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PCBB Banc Investment Daily August 22, 2014
Banc Investment Daily
August 22, 2014

Bank Robbery Data And Analysis

There is absolutely nothing funny about bank robbery, but we thought our community bank readers might at least find interesting an odd story about a long-time petty thief in NYC. This guy operated in the 1990s when large national banks were flooding into the city and buying out many smaller community banks. During this period, community banks in NYC often had retired police officers at the door acting as "greeters," which provided both a smiling face and security. When the larger banks took over, the security guards were often replaced by young customer service reps. The CSRs typically handed out donuts and welcomed people, very friendly but less secure. This thief's proven tactic was to hand a bank robbery note to the donut person, help himself to a donut while waiting for his cash and then take off down the street when his "transaction" was complete. Back then video quality was so poor that making a positive ID was tough. Between the poor security in the branch and poor surveillance equipment, it was the best of times for bank robbers.
Fast forward to modern times, the robber was walking to Penn Station with a stolen money bag in his pants at rush hour. Unfortunately for him, the dye pack went off right in front of the crowd with a loud sound and a neon-colored cloud shot out of his pants. Needless to say, it attracted a lot of attention.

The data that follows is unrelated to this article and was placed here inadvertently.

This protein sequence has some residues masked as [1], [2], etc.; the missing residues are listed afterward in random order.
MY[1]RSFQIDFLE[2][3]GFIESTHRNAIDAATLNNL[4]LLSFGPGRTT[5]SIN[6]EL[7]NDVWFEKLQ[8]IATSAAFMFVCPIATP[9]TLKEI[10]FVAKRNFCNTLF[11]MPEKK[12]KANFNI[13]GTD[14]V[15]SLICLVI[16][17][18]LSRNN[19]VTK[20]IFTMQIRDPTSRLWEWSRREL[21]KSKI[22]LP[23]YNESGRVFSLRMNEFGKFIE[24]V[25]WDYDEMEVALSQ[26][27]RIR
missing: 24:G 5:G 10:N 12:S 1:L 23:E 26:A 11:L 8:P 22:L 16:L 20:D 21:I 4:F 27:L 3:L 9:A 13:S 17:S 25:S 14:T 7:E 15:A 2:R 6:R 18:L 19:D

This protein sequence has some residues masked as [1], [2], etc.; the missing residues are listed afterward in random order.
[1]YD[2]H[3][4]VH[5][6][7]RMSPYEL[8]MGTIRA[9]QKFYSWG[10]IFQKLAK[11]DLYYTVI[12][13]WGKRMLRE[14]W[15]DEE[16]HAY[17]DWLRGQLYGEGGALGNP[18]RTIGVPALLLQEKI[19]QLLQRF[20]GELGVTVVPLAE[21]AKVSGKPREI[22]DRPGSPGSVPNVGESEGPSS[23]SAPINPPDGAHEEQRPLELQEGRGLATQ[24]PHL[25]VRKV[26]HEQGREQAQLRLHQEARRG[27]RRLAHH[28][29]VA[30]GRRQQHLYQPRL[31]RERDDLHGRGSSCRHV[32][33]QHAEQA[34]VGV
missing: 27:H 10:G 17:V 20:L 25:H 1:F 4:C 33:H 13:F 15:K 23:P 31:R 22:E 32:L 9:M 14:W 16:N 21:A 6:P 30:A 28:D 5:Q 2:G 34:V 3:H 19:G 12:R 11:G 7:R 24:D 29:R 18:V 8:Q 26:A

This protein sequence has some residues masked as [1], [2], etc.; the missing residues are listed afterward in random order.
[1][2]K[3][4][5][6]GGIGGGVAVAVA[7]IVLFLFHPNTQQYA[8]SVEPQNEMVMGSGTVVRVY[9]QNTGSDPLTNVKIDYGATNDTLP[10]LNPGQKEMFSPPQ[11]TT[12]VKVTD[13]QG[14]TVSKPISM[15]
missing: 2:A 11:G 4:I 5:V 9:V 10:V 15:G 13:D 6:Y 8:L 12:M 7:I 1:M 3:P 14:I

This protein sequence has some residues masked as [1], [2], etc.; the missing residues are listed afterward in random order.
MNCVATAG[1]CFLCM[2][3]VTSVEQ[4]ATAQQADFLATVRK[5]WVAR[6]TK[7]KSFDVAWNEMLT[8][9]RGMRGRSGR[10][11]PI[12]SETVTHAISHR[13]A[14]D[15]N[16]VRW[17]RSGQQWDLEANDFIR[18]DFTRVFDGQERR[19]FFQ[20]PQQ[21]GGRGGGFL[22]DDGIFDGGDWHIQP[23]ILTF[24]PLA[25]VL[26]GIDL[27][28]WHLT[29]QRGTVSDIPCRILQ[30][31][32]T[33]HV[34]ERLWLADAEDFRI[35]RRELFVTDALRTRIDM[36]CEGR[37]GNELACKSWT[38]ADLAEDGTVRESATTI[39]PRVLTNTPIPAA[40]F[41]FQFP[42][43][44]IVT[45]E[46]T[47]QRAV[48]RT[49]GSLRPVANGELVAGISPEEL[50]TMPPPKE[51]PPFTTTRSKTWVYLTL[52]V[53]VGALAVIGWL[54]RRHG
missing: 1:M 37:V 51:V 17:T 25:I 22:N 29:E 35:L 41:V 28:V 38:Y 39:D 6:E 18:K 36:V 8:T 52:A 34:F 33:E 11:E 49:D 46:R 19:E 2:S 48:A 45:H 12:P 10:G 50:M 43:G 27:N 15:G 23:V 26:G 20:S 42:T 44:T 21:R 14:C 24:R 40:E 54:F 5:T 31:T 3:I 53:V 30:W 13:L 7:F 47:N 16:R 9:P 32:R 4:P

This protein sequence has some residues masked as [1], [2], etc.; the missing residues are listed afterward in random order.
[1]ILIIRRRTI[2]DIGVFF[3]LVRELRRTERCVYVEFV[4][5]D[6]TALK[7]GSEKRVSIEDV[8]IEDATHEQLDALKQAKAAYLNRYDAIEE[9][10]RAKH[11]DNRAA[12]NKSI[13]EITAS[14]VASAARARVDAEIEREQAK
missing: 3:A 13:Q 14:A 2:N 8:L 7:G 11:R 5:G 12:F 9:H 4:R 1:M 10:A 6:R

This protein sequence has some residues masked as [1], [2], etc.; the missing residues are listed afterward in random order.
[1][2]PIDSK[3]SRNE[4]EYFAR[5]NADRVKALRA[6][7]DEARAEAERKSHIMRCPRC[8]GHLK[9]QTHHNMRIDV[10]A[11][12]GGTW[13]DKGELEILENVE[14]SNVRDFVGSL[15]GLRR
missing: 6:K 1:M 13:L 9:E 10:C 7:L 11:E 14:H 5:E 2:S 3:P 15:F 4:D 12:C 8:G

As these stories show, security has improved a great deal over time. Far more money is stolen today by electronic means than face-to-face. Additionally, bank video surveillance is far better, remote alarm systems work better, cash drawers don't hold much and dye packs clearly are another big deterrent.
To further explore the issue, we went to the FBI's web site to look at bank robbery data. We found that there were 4,495 commercial bank robberies in 2011 (the latest data available). Meanwhile, the total "loot" taken (from banks, savings banks, credit unions and armored car companies) was $38mm ($8mm was recovered). In good news for banks, however, the data also shows bank robberies have been declining for 20Ys. In fact, robberies are down 27% over the past 5Ys (in 2006 there were 6,154 commercial bank robberies) and over 31% when you go back to 2003 (6,530).
We were also interested in the FBI data on the most and least risky times of day for such an occurrence. By day, the data showed Fridays between 3pm and 6pm were the most common time for crooks to appear, although Tuesdays between 9am and 11am were the second most common. Meanwhile, Mondays between 6am and 9am were the lowest.
By location, branches were hit 94% of the time, followed by the main office (3%), stores (2%) and remote facilities (1%). In addition, most activity happened in commercial districts (65%), followed by shopping centers (24%), residential locations (6%) and other locations (4%).
When it comes to security, the FBI data shows bankers are doing quite a bit to thwart the crooks. Here, the most common security devices reported were surveillance cameras (32%), alarm systems (31%) and bait money (19%). These were followed by tear gas/dye packs (8%), bullet resistant enclosures (5%), electronic tracking (4%) and guards (1%).
Thankfully, the occurrence of bank robberies is declining, and we sincerely hope it continues to, until one day, there are none. Until that time, stay safe and watchful.